She was the pioneer Managing Director and was so passionate about the growth and development of the company and the welfare of its staff.
Engr (Mrs) Kehinde Ogunsola would do anything for a staff in need. Moreso, over the years, her staff (old and current) became part of the Arit family and by extension were part of her wider family.
“Mama,” as most people fondly referred to her, had so many adopted sons and daughters. You only needed to tell her about a problem, and you could be sure she would seek for solutions for you. They all loved her genuinely and with a passion.
When she presented bouquet of flowers to Queen and Duke of England
In February 1956, when the British Royals visited Nigeria, the Dawodu twins were selected from the Sabo communities to present a bouquet of flowers to the Queen and Duke of England.
This honour would be a pivotal moment in her life as from then on, as she and her twin sister, Taiwo, have shattered the glass ceiling and advanced to do greater works for Nigeria and their families.
First female registered engineers in Nigeria
She and her sister were the first set of female registered engineers in Nigeria in a male- dominated field.
Kehinde Ogunsola was a philanthropist who believed in helping others and that everyone deserved the opportunity to go to school and would do whatever she could to help achieve those dreams.
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She has received multiple professional and academic awards and commendations from various communities, professional societies, religious societies and higher institutions of learning.
Her love for the Ogunsola extended family was unquantifiable. She arranged for her husband’s nephews and nieces to go back to their secondary schools at a big cost to the family finance. These men and women are today all over the world in various high positions, performing extremely well because of the seed of kindness she sowed.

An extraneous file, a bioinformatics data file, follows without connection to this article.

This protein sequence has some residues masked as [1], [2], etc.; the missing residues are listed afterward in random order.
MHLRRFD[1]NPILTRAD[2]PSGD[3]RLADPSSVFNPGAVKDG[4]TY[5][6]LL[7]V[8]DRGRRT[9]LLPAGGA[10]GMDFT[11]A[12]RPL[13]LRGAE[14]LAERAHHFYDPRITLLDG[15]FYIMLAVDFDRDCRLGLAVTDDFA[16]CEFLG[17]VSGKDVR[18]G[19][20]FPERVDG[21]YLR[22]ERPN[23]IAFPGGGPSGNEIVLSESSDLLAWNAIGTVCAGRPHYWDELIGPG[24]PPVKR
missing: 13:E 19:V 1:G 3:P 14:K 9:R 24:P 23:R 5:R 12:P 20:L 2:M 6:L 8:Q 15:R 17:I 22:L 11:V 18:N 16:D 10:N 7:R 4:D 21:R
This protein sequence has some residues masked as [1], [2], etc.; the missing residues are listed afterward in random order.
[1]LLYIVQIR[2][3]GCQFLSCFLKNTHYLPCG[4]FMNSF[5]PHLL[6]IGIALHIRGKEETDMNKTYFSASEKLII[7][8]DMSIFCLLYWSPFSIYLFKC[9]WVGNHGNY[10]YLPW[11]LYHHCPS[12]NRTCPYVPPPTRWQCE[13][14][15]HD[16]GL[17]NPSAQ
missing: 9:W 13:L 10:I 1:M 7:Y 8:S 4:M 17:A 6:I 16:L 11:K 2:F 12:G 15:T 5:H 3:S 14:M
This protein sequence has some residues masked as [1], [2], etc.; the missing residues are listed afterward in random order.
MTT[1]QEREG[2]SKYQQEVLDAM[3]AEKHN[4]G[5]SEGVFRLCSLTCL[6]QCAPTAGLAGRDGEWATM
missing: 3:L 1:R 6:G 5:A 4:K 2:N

She played a leading role in the formation of Ogunsola Wives Association that helped all the children (cousins) get to meet and know each other and how they were all related – something that is cherished till today in the family.
She taught her daughters that it was possible to have a blossoming career and still be a loving, dutiful and praying wife who respects her husband. As a mother, she made time for her children and ensured that she was there for them all through their growing up years.
She would not miss any school event except she was out of the country on business. She was a strong disciplinarian and embodied the Yoruba saying of “ti a ba fi owo otun ba omo wi, a tun fi owo osi fa mora”.
She therefore encouraged her children and everyone around her that no man can put a limit on you except you allow it and that God was the ultimate decider of her destinies. She taught her children how to love and trust God in everything they set out to do.
Ibironke Okeremi – MD/CEO, Arit of Africa
The IT world was shocked to hear about your demise. You were a force to be reckoned with. Even in your retirement from active service, both contemporaries and junior colleagues always asked of you from me. How is your mum? How is our Mama IT? They always spoke so well of you and how much they have missed you at those conferences, how intelligent, bold and smart you were and how you were an inspiration as a woman who pioneered a male-dominated business (Arit of Africa) in the early 70’s. I am always so proud.
Akinyele Okeremi – MD/CEO, Precise Financial Systems [PFS]
When I served as an intern in your company, Arit of Africa, I was the picture of a complete workaholic who was the Managing Director of the company but was very versed in the technical work of the company and would many times go personally to the workshop and show things to the service engineers. You would be engaged on the telephone, talking to two to three different people simultaneously and I have always wondered just how you cope with that.
In addition, you would have people sitting right in front of your desk for personal issues. I remember having many discussions with you about slowing things down then, telling you that the heavens would not fall if you delegated some more of your responsibilities, but you were truly an enigma who could cope with juggling several balls in the air without any of them dropping. You were truly an exceptional woman.
Nigeria Computer Society [NCS]
Until her demise, Engr (Mrs) Kehinde Olaitan Ogunsola, FNCS, was a distinguished member and fellow of Nigeria Computer Society who served assiduously and meritoriously towards the growth of IT in Nigeria and the Diaspora. NCS shared with you the pain of her departure and prayed that the good Lord will give you and, the entire IT community the fortitude to bear this irreparable loss.